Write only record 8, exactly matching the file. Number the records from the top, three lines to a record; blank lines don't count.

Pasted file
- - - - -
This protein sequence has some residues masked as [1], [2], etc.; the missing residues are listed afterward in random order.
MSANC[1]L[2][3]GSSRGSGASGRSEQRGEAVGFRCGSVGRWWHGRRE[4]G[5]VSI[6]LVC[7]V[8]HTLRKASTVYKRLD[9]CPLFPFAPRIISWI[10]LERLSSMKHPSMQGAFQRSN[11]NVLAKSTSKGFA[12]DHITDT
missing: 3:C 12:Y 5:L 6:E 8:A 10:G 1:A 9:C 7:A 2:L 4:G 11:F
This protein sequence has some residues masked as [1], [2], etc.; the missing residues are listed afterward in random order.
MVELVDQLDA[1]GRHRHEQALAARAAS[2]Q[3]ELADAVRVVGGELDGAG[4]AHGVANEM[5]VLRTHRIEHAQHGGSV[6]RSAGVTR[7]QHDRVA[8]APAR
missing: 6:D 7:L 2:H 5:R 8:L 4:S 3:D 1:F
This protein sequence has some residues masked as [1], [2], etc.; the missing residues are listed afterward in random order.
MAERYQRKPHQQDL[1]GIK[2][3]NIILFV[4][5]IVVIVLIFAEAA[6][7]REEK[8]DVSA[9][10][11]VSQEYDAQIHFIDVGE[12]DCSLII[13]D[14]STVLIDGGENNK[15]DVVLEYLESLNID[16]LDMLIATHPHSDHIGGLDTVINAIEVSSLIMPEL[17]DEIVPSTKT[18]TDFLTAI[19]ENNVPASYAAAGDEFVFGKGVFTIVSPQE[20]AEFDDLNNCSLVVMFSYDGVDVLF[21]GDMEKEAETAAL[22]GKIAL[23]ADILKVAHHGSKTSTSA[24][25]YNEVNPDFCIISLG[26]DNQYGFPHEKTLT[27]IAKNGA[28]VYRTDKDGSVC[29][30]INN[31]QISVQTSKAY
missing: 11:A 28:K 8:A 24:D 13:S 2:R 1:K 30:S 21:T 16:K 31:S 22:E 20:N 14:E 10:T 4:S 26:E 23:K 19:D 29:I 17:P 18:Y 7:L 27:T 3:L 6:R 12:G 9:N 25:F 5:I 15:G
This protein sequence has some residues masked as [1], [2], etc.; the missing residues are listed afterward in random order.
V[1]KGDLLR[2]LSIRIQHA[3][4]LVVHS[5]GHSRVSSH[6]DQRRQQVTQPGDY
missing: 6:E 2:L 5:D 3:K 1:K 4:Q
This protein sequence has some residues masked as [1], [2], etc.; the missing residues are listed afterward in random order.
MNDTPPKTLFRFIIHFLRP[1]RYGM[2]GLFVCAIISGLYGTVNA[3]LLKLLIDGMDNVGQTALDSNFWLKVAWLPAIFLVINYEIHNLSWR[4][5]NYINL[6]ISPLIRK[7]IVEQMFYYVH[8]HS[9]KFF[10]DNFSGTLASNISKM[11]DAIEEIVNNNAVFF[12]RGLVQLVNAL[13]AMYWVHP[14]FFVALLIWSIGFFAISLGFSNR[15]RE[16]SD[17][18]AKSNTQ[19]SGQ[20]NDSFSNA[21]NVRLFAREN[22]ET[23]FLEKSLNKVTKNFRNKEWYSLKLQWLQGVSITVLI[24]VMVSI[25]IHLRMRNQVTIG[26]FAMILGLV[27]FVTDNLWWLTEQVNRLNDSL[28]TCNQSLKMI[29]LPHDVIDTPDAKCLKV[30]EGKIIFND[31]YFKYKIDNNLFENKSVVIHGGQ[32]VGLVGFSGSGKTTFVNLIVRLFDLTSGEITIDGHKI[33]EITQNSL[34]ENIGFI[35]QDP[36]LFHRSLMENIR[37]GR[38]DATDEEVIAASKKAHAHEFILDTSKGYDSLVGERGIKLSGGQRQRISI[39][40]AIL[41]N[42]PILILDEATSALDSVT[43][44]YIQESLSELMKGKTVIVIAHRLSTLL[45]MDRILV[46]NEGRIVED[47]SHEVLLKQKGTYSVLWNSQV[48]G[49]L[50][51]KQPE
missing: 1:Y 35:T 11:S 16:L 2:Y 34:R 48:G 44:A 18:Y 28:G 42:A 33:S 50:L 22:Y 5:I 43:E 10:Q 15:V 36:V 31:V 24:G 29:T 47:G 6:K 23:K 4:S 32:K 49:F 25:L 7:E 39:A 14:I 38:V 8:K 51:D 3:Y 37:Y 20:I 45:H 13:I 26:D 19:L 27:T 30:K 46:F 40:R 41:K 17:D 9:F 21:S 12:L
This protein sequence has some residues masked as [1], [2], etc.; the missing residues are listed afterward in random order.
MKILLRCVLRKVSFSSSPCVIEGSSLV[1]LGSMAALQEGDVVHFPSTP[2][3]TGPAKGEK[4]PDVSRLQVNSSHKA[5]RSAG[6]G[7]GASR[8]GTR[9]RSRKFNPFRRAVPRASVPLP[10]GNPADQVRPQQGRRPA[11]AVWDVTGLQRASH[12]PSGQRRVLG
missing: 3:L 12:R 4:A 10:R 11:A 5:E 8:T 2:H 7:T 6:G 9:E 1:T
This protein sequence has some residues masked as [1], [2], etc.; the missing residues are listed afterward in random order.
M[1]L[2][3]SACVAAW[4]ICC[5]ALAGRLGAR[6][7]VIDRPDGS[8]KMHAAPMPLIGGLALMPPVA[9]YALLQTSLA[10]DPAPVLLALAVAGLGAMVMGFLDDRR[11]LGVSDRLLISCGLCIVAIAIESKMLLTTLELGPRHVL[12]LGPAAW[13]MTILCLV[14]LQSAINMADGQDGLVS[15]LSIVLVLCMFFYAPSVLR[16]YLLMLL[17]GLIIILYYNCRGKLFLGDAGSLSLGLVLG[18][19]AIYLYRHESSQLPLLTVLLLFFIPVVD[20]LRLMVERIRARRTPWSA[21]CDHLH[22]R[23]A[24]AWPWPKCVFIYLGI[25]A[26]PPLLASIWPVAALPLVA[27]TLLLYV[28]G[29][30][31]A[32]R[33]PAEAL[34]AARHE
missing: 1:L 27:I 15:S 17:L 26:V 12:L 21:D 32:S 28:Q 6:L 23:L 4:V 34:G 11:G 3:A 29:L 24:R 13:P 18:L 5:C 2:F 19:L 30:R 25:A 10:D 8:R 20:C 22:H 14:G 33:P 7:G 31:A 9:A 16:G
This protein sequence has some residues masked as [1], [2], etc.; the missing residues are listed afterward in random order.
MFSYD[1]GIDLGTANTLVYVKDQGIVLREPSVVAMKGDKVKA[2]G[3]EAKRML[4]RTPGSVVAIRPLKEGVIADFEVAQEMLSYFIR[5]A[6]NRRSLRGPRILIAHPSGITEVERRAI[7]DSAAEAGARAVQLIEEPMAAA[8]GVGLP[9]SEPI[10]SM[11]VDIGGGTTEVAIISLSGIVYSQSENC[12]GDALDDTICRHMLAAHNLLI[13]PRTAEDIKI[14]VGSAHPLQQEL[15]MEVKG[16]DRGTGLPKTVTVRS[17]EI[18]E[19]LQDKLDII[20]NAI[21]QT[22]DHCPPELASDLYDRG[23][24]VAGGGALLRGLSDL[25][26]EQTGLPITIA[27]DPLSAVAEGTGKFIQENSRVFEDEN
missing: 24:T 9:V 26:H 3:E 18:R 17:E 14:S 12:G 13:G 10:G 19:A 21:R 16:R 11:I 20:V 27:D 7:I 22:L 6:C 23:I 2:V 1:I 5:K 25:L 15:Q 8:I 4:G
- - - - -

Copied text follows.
This protein sequence has some residues masked as [1], [2], etc.; the missing residues are listed afterward in random order.
MFSYD[1]GIDLGTANTLVYVKDQGIVLREPSVVAMKGDKVKA[2]G[3]EAKRML[4]RTPGSVVAIRPLKEGVIADFEVAQEMLSYFIR[5]A[6]NRRSLRGPRILIAHPSGITEVERRAI[7]DSAAEAGARAVQLIEEPMAAA[8]GVGLP[9]SEPI[10]SM[11]VDIGGGTTEVAIISLSGIVYSQSENC[12]GDALDDTICRHMLAAHNLLI[13]PRTAEDIKI[14]VGSAHPLQQEL[15]MEVKG[16]DRGTGLPKTVTVRS[17]EI[18]E[19]LQDKLDII[20]NAI[21]QT[22]DHCPPELASDLYDRG[23][24]VAGGGALLRGLSDL[25][26]EQTGLPITIA[27]DPLSAVAEGTGKFIQENSRVFEDEN
missing: 24:T 9:V 26:H 3:E 18:R 17:E 14:S 12:G 13:G 10:G 19:A 21:R 16:R 11:I 20:V 27:D 7:I 22:L 6:C 23:I 2:V 1:I 5:K 25:L 15:Q 8:I 4:G